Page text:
On Mon, 02 Feb 2009 04:32:10 -0800, Zalabado <zala@xxxxxx> wrote:
> Well, according to google :-), Serialization is the process of converting
> complex objects into stream of bytes for storage. Deserialization is its
> reverse process, that is unpacking stream of bytes to their original
> Therefore, i dont get it what the serialization has to do with
> convention of
> information encoding that is defined by me...
It has everything to do with it. Socket i/o is strictly based on bytes.
You can only send bytes and you can only receive bytes. If you have some
other data structure to send and receive, you need to convert it to bytes,
and then convert it from bytes. Which, as you have already seen, is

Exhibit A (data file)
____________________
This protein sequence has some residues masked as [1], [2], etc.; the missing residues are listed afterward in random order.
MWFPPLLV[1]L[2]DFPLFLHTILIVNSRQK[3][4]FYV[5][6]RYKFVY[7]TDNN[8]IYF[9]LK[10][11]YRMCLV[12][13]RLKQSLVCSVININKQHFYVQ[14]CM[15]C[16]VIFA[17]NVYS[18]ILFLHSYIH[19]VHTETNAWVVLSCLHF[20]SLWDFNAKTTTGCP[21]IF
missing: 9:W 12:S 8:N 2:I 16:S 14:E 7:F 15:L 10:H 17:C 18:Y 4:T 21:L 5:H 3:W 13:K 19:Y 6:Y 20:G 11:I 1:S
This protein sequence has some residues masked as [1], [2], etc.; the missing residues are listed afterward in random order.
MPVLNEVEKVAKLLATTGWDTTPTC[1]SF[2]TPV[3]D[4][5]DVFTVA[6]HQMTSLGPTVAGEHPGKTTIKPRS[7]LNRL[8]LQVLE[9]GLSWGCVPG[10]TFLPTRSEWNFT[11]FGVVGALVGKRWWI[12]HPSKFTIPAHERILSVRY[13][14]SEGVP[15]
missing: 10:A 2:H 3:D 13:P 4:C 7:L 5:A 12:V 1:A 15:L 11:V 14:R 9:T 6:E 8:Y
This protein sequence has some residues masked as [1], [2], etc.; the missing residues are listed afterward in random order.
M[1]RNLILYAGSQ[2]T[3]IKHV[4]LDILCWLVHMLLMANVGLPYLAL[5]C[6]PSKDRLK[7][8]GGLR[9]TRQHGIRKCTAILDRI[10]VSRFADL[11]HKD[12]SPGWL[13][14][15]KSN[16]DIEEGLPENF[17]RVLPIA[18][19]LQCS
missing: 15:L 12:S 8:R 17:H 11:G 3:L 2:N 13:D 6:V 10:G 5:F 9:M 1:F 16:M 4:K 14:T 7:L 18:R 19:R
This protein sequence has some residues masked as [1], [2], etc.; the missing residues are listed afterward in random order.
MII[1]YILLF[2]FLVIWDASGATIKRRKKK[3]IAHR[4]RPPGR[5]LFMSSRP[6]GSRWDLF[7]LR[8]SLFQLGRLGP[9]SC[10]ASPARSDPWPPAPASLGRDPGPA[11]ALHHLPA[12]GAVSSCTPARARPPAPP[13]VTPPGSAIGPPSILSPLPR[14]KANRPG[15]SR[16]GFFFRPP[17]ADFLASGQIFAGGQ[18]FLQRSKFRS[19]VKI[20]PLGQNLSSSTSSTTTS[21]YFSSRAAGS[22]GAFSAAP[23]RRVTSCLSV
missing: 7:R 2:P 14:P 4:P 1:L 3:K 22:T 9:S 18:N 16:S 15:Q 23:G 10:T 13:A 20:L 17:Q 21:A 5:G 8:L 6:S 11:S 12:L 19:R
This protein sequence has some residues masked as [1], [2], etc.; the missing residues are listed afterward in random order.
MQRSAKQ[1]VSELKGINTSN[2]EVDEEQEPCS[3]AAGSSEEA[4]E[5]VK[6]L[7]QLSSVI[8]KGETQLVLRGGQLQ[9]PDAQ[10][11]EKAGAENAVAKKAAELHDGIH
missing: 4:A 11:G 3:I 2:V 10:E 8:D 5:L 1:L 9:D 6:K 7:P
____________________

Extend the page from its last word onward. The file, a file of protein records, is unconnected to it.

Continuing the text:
exactly what serialization is about.
Now, there are other ways to go about it. You can define your own way to
package up the data, and that may well produce fewer bytes to send than
using the built-in serialization. But at some point you have to convert
the data to bytes so that it can be sent via the Socket, and then convert
the bytes back to your desired data structure.
Note that .NET includes a couple of features meant to abstract away from
the Socket class: remoting, and WCF. Unfortunately, I don't know a lot
about either so I can't really answer questions about them, but they
provide a way for your program to simply deal with objects and not worry
about the serialization part. Using either of those, you won't even use
the Socket class directly.